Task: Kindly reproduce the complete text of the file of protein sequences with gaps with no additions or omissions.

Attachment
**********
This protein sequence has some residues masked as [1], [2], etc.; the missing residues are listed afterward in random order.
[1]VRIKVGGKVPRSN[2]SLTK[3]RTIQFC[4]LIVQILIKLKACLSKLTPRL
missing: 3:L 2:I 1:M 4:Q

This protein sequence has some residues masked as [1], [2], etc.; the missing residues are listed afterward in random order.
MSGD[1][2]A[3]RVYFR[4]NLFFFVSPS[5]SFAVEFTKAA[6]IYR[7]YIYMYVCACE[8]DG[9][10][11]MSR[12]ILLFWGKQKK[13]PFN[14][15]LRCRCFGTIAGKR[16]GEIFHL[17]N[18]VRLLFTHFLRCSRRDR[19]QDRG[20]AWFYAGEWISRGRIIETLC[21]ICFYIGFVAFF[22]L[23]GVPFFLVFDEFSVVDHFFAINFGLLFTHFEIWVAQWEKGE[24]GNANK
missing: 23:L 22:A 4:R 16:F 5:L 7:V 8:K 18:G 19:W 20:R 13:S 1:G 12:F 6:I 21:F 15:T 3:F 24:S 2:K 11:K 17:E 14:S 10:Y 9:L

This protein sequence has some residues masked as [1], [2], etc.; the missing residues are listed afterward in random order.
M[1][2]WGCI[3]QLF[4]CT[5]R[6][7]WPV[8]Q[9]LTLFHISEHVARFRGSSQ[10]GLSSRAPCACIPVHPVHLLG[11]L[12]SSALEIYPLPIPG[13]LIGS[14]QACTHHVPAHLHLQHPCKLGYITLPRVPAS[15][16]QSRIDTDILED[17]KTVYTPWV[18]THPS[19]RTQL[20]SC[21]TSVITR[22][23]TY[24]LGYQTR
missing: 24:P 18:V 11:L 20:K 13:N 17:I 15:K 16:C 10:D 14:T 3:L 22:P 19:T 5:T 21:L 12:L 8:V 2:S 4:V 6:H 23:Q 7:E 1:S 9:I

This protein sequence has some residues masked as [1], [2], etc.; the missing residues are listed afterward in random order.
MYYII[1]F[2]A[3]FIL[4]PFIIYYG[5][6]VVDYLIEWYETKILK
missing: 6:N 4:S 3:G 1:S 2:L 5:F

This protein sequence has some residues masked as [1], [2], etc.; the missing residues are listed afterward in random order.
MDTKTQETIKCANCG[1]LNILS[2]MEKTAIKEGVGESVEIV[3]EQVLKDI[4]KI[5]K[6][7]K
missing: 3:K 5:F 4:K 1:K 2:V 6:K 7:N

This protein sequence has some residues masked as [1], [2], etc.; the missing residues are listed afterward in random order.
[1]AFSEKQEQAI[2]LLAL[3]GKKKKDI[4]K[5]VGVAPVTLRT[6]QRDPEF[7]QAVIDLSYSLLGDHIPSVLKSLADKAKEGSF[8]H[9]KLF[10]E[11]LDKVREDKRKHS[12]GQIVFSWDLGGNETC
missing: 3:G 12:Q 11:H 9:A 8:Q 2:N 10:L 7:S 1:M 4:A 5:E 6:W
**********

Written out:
This protein sequence has some residues masked as [1], [2], etc.; the missing residues are listed afterward in random order.
[1]VRIKVGGKVPRSN[2]SLTK[3]RTIQFC[4]LIVQILIKLKACLSKLTPRL
missing: 3:L 2:I 1:M 4:Q

This protein sequence has some residues masked as [1], [2], etc.; the missing residues are listed afterward in random order.
MSGD[1][2]A[3]RVYFR[4]NLFFFVSPS[5]SFAVEFTKAA[6]IYR[7]YIYMYVCACE[8]DG[9][10][11]MSR[12]ILLFWGKQKK[13]PFN[14][15]LRCRCFGTIAGKR[16]GEIFHL[17]N[18]VRLLFTHFLRCSRRDR[19]QDRG[20]AWFYAGEWISRGRIIETLC[21]ICFYIGFVAFF[22]L[23]GVPFFLVFDEFSVVDHFFAINFGLLFTHFEIWVAQWEKGE[24]GNANK
missing: 23:L 22:A 4:R 16:F 5:L 7:V 8:K 18:G 19:W 20:R 13:S 1:G 12:F 6:I 21:F 15:T 3:F 24:S 2:K 11:K 17:E 14:S 10:Y 9:L

This protein sequence has some residues masked as [1], [2], etc.; the missing residues are listed afterward in random order.
M[1][2]WGCI[3]QLF[4]CT[5]R[6][7]WPV[8]Q[9]LTLFHISEHVARFRGSSQ[10]GLSSRAPCACIPVHPVHLLG[11]L[12]SSALEIYPLPIPG[13]LIGS[14]QACTHHVPAHLHLQHPCKLGYITLPRVPAS[15][16]QSRIDTDILED[17]KTVYTPWV[18]THPS[19]RTQL[20]SC[21]TSVITR[22][23]TY[24]LGYQTR
missing: 24:P 18:V 11:L 20:K 13:N 17:I 15:K 16:C 10:D 14:T 3:L 22:P 19:T 5:T 21:L 12:L 8:V 2:S 4:V 6:H 23:Q 7:E 1:S 9:I

This protein sequence has some residues masked as [1], [2], etc.; the missing residues are listed afterward in random order.
MYYII[1]F[2]A[3]FIL[4]PFIIYYG[5][6]VVDYLIEWYETKILK
missing: 6:N 4:S 3:G 1:S 2:L 5:F

This protein sequence has some residues masked as [1], [2], etc.; the missing residues are listed afterward in random order.
MDTKTQETIKCANCG[1]LNILS[2]MEKTAIKEGVGESVEIV[3]EQVLKDI[4]KI[5]K[6][7]K
missing: 3:K 5:F 4:K 1:K 2:V 6:K 7:N

This protein sequence has some residues masked as [1], [2], etc.; the missing residues are listed afterward in random order.
[1]AFSEKQEQAI[2]LLAL[3]GKKKKDI[4]K[5]VGVAPVTLRT[6]QRDPEF[7]QAVIDLSYSLLGDHIPSVLKSLADKAKEGSF[8]H[9]KLF[10]E[11]LDKVREDKRKHS[12]GQIVFSWDLGGNETC
missing: 3:G 12:Q 11:H 9:A 8:Q 2:N 10:L 7:S 1:M 4:A 5:E 6:W